This short, but succinct section summarizes the main points. Firstly, administration under both species is merely a fulfilling of symbolism that is more vivid to the average Christian, and secondly, that those who believe the administration under one species is deficient in terms of the grace endowed upon the receiver are just flat-out wrong. Notice how the document omits that carrying such an opinion is anathema, but instead takes a much more toned down approach, seemingly chalking any opinion to mere error rather than blasphemy. This is a massive 180 from Constance and Trent. As a final observation, also notice once again the admission that “undoubtedly” the administration under both species demonstrates Christ’s intention for us.

In the Catechism of the Catholic Church (Article 1390), the text reads (my bold for emphasis):

Since Christ is sacramentally present under each of the species, communion under the species of bread alone makes it possible to receive all the fruit of Eucharistic grace. For pastoral reasons this manner of receiving communion has been legitimately established as the most common form in the Latin rite. But “the sign of communion is more complete when given under both kinds, since in that form the sign of the Eucharistic meal appears more clearly.”225 This is the usual form of receiving communion in the Eastern rites.

The tone has shifted extensively from Constance and Trent, and now appears to be not only completely permissible, but preferred to a large degree. The catechism also makes reference to the administration under both species being a usual practice for the Eastern Rite parishes (who are now beginning to largely adopt the practice of one kind, especially due to pandemic fears). In addition, the catechism admits that administration under both kinds is “more complete.”

In the Code of Canon Law (Book IV), we read (my bold for emphasis):

Can. 899 §1. The eucharistic celebration is the action of Christ himself and the Church. In it, Christ the Lord, through the ministry of the priest, offers himself, substantially present under the species of bread and wine, to God the Father and gives himself as spiritual food to the faithful united with his offering.

Can.  924 §1. The most holy eucharistic sacrifice must be offered with bread and with wine in which a little water must be mixed.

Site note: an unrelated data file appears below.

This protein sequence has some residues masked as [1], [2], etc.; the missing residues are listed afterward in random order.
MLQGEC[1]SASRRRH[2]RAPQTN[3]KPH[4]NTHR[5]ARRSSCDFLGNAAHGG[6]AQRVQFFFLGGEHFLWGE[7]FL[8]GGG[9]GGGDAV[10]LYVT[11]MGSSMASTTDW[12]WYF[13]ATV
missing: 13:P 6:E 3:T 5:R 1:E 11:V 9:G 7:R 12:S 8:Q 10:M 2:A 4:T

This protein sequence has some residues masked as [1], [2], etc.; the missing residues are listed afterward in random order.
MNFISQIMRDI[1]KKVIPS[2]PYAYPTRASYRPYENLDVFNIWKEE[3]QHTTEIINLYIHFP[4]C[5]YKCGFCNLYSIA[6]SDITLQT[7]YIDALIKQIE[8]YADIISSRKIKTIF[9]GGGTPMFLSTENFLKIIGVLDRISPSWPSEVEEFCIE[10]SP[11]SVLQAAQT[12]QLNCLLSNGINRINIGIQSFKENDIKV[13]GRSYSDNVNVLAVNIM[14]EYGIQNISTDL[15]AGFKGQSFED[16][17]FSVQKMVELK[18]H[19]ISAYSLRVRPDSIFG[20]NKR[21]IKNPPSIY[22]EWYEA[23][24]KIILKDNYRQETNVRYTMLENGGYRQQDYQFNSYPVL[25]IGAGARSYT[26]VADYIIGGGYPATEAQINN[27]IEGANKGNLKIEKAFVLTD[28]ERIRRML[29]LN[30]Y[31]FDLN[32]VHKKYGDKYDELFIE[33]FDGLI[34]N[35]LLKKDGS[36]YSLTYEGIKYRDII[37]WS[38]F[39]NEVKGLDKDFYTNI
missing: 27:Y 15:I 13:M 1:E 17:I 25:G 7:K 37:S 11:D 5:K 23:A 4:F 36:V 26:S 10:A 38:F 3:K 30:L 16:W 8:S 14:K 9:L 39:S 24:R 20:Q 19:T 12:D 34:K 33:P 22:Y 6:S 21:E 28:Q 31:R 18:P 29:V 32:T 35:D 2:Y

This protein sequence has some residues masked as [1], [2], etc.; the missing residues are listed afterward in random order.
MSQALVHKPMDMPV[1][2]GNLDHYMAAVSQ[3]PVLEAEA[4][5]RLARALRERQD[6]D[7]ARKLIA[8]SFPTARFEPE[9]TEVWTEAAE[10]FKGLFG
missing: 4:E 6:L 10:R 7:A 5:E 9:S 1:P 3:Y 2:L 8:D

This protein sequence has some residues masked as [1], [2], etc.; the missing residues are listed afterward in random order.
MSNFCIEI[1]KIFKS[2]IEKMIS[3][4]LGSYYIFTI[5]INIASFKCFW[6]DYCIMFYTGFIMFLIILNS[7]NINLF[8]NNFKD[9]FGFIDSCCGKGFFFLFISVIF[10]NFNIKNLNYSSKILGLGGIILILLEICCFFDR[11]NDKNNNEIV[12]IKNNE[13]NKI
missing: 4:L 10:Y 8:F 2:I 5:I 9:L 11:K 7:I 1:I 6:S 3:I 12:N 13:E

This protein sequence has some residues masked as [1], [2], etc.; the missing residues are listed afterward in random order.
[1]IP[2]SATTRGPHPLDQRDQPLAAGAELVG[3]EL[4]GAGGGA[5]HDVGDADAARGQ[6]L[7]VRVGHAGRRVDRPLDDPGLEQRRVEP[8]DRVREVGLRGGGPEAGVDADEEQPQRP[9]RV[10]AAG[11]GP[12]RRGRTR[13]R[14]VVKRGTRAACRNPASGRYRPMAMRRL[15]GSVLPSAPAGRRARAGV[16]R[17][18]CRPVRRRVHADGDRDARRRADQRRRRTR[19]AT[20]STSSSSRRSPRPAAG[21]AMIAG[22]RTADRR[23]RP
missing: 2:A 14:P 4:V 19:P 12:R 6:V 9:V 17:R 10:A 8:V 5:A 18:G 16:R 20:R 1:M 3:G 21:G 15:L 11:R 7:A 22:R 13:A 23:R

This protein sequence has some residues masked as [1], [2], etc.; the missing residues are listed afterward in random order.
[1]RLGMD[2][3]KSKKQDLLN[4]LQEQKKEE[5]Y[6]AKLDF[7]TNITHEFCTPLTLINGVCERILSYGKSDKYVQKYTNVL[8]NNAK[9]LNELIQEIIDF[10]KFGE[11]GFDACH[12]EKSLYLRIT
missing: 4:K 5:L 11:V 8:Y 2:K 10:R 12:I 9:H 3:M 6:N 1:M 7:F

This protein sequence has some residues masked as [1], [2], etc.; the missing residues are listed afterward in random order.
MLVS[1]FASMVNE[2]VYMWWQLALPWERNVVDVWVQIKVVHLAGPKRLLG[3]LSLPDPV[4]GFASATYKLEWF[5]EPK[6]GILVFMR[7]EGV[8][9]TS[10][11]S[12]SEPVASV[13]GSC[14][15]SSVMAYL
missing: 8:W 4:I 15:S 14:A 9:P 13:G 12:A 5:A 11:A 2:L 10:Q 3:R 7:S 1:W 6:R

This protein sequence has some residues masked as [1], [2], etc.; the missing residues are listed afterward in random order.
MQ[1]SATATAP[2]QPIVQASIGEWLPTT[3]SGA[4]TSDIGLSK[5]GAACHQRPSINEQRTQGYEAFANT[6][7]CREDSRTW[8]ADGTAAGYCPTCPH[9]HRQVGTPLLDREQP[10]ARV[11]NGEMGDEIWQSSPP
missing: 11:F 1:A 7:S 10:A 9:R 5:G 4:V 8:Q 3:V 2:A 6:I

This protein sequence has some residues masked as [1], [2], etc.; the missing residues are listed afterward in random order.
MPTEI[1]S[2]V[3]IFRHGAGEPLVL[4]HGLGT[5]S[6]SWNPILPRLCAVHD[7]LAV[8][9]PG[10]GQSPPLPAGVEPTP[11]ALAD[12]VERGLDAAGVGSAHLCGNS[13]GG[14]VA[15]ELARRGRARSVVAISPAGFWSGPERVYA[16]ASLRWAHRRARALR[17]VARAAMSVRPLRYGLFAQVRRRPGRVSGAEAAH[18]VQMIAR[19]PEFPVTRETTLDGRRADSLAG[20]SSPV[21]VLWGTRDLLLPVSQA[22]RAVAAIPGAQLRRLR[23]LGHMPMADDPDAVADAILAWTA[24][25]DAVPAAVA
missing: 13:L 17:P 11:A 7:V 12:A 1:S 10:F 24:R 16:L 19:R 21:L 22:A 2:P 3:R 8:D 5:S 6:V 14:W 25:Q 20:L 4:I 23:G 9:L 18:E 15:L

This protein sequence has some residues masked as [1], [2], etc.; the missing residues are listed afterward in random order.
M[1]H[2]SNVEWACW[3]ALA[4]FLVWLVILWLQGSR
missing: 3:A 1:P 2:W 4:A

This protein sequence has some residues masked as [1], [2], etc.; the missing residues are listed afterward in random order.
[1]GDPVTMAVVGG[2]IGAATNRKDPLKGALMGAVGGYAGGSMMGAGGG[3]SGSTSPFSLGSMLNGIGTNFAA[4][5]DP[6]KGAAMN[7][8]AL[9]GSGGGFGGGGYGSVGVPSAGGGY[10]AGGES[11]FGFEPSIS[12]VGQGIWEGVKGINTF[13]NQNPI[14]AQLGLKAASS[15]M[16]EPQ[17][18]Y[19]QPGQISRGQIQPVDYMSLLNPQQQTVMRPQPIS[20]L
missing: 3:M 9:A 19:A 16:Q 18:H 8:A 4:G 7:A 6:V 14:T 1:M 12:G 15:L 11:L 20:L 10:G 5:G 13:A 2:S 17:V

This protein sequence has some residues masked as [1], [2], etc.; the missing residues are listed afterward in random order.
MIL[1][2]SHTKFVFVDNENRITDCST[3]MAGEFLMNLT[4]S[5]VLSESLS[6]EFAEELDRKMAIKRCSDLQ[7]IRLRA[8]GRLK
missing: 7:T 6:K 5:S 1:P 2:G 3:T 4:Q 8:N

Can. 925 Holy communion is to be given under the form of bread alone, or under both species according to the norm of the liturgical laws, or even under the form of wine alone in a case of necessity.

Here, we find the Code of Canon Law once again admitting that “Christ is substantially present under the species of bread and wine” without distinction. Further, we find the formula of the sacrifice, offered with bread and wine. Then, confusedly, we also read that Communion can be administered under bread alone, under both species, or even under wine alone. While implied in previous decretals, this is the first time we see explicit mention of the efficacy of administering the species of wine alone.

At current, the United States Conference of Catholic Bishops (USCCB) have issued further elaboration and instruction on where Catholics stand on this practice today. In instructions titled, “Norms for the Distribution and Reception of Holy Communion under Both Kinds in the Dioceses of the United States of America,” the text reads (my bold for emphasis):

Holy Communion Under Both Kinds

17. From the first days of the Church’s celebration of the Eucharist, Holy Communion consisted of the reception of both species in fulfillment of the Lord’s command to “take and eat . . . take and drink.” The distribution of Holy Communion to the faithful under both kinds was thus the norm for more than a millennium of Catholic liturgical practice.

18. The practice of Holy Communion under both kinds at Mass continued until the late eleventh century, when the custom of distributing the Eucharist to the faithful under the form of bread alone began to grow. By the twelfth century theologians such as Peter Cantor speak of Communion under one kind as a “custom” of the Church. This practice spread until the Council of Constance in 1415 decreed that Holy Communion under the form of bread alone would be distributed to the faithful.